Friday, June 23, 2017

The Inkblots

The Rorschach Test is one of the most fascinating and polarizing concepts in modern psychology. Some psychologists swear by it, while others hate it. But why is the Rorschach Test so fascinating and what motivated the man behind it? That is the question Damion Searls tries to answer in his book The Inkblots. His book is not only about the test itself, but a full-fledged biography of its creator, Hermann Rorschach. In his 400 page deeply-researched tome, Searls provides minute tidbits of Hermann Rorschach's life in an easy-to-read and entertaining manner. The way that the author presents those facts shows his erudition of the subject and the painstaking process he undertook in order to bring this fascinating story to the reader.

Disclaimer: I received a free copy of this book through Blogging for Books in exchange for an honest review.

Sunday, May 21, 2017

Tell Me How This Ends Well



David Samuel Levinson's new novel Tell Me How This Ends Well takes place in the near future, the year 2022 to be exact when antisemitism is basically ubiquitous. At the heart of the story is Jacobson family's Passover meal. The family includes three adult children, Mo, Edith, and Jacob, their harsh and iron-fisted father and the soft-hearted mother. The book's strongest suit is its character development. All of the characters are complex and multi-layered. with the author masterfully describing their feelings and emotions throughout the book.

Overall, I found Levinson's novel to be an enjoyable read. It's not easy reading, but it's very crucial in today's world.

Disclaimer: I received this book for free from Blogging for Books in exchange for an honest review.

Saturday, May 13, 2017

Writing My Wrongs

Shaka Senghor writes a powerful memoir of his time in prison in his book Writing My Wrongs. He tells his story like it is without any sugarcoating. Shaka Senghor was born in the midst of America's crack epidemic in the 1980's and was an honor roll student at school. However, at home he faced daily beatings from his mother which forced him to run away to the streets and become a drug dealer. At 19, he killed a man and was sentenced to 20 years in prison. He spent seven of those years in solitary confinement. During that time, he began to reflect on the choices he made that got him in prison. When he was released, he became a social activist whose mission was to prevent young men from going down the wrong path. In addition, Senghor writes about America's criminal justice system and how it needs to be reformed.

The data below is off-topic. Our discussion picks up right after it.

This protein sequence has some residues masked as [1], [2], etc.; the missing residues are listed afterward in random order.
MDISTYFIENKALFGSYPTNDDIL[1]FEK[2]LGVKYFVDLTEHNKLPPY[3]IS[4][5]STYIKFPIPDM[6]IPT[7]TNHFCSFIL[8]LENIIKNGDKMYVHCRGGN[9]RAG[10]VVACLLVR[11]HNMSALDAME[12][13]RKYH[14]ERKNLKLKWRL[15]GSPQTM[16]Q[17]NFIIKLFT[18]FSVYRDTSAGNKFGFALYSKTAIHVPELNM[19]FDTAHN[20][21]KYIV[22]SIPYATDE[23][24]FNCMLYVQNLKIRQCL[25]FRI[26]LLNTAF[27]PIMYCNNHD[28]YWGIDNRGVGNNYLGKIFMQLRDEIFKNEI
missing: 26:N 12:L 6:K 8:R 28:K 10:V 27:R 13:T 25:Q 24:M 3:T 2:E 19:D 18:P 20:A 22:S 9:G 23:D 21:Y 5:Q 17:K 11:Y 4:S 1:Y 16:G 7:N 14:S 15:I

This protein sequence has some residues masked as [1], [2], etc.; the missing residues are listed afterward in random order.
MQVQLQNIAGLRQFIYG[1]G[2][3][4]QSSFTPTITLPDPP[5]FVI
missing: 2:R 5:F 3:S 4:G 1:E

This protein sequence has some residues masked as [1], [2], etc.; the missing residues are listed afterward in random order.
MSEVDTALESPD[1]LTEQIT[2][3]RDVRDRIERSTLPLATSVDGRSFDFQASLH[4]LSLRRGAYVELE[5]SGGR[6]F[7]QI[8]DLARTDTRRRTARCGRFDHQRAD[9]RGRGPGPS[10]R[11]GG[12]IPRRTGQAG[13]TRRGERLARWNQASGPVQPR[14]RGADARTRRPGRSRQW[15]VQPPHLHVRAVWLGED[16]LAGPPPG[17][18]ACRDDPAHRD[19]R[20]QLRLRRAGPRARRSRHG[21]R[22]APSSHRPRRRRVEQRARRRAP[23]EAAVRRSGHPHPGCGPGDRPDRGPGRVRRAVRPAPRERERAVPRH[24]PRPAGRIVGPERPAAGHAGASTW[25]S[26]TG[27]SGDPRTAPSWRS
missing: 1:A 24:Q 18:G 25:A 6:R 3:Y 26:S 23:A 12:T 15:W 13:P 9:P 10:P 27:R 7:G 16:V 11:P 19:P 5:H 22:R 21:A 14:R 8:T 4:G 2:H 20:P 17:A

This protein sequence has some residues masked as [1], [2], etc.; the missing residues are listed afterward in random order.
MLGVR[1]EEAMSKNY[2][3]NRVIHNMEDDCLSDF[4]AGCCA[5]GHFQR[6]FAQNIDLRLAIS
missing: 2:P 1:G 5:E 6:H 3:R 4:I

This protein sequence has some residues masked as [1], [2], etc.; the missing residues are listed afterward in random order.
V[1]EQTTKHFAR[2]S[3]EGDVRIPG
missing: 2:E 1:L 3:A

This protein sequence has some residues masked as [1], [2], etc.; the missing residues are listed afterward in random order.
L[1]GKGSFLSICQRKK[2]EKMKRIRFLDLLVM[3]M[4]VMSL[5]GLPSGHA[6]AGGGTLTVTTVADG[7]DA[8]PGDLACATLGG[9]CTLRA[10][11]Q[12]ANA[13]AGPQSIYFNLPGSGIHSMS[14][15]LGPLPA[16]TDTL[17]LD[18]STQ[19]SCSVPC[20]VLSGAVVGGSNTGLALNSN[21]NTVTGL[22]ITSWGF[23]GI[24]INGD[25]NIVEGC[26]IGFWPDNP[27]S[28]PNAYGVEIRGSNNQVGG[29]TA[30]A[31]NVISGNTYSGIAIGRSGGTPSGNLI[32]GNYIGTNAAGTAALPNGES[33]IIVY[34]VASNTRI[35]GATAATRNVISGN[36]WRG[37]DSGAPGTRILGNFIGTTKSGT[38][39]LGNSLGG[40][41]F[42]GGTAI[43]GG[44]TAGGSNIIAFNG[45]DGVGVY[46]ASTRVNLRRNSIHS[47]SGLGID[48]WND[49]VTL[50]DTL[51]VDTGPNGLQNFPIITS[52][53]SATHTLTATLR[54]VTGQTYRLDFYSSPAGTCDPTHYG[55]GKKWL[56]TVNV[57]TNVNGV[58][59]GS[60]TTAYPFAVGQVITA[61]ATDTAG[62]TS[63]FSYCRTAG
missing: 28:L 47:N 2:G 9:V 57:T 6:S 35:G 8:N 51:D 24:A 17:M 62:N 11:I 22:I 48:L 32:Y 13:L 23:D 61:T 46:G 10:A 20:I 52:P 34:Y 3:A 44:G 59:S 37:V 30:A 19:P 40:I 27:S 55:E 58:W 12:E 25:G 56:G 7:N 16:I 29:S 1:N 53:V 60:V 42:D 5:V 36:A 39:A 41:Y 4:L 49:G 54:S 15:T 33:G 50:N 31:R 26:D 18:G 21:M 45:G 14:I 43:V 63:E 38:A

Friday, February 24, 2017

Habit Changers

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Habit Changers is a collection of 81 mantras to help you become a better person. The book is divided alphabetically into sections, which range from emotions such as anger and happiness to useful skills such as patience and communications. Within each sections are two or three anecdotes taken from the author's personal experience. M.J. Ryan, the author of the book hopes the reader will apply those skills and become a better person.

Disclaimer: I received a free copy of this book from Blooging for Books in exchange for an honest review.

Tuesday, December 13, 2016

Superforecasting

Superforecasting by Philip E. Tetlock is a fascinating look into the science of prediction. Tetlock presents several key accounts of ordinary people who were able to predict the outcomes of events. The author also backs up the case studies with scientific and statistical data and offers several solutions on how we can apply these skills to better our lives.

I found the book to be highly fascinating and enjoyable. I think that we can all benefit and learn something by applying the principles presented in this book.

Disclaimer: I received a free copy of this book from Blogging for Books in exchange for an honest review.

Friday, November 25, 2016

In Wartime: Stories from Ukraine







Tim Judah's new book In Wartime: Stories from Ukraine is the unbiased account of the conflict in the Donbass region which is in eastern Ukraine. Judah reports from the frontlines and tells it like it is. His account of the conflict is concise yet very informative, and tells you what the news won't cover. He also documents the struggle of soldiers as well as civilians from both sides which lends the book further credibility.

Saturday, October 8, 2016

Rogue Heroes



Rogue Heroes is a very entertaining account of the founding and early days of Special Air Service (SAS), Britain's elite fighting force much akin to the American Navy Seals. SAS was founded in 1941 at the height of World War II. Thus, Macintyre's book is solely about that period. He tells a masterful account of daring raids behind enemy lines in Europe as well as North Africa. The story reads almost like a military or spy thriller. His story is so vivid and full of details, it is almost as if you are there in the midst of all the action. I would very highly recommend this book to any military history buff.

Disclaimer: I received a free copy of the book from Blogging for Books in exchange for an honest review.